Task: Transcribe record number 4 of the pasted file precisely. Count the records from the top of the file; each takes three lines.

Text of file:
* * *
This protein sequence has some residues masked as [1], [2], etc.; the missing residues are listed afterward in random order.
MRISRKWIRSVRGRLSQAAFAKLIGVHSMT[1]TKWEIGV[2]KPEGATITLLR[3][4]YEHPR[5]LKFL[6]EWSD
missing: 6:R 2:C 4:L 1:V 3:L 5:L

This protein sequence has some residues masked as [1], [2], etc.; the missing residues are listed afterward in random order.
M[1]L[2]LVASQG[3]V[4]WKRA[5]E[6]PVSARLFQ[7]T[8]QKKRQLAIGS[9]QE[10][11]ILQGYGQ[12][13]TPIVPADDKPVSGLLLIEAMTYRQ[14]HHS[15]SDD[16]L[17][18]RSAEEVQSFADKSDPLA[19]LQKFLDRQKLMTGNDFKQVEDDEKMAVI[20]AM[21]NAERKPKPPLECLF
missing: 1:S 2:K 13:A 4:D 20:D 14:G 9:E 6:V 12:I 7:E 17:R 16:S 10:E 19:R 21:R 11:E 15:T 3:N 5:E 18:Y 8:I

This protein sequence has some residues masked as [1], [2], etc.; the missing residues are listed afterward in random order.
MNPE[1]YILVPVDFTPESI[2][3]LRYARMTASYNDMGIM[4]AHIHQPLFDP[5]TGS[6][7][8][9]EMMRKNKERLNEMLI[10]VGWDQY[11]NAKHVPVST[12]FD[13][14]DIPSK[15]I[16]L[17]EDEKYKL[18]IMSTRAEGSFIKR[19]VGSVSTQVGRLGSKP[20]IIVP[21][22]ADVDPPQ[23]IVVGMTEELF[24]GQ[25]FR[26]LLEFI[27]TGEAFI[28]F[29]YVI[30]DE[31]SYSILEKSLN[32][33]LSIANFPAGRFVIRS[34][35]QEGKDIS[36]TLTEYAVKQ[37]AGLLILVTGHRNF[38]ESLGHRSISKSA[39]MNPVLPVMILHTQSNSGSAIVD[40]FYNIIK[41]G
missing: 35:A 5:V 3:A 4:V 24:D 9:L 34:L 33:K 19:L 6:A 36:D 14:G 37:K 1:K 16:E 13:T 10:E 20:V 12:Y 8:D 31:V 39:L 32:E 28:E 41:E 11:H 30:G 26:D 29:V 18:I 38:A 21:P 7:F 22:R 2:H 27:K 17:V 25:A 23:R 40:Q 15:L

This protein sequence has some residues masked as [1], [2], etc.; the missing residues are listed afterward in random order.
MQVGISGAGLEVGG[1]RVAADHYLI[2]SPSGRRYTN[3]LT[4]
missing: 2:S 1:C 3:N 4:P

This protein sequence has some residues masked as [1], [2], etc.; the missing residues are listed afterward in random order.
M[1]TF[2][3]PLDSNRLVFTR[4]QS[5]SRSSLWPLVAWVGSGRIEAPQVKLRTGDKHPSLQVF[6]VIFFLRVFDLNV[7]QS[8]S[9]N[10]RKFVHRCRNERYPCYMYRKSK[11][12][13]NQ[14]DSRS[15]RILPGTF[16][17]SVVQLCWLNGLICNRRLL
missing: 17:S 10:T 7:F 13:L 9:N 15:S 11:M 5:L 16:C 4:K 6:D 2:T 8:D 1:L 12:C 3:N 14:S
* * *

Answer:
This protein sequence has some residues masked as [1], [2], etc.; the missing residues are listed afterward in random order.
MQVGISGAGLEVGG[1]RVAADHYLI[2]SPSGRRYTN[3]LT[4]
missing: 2:S 1:C 3:N 4:P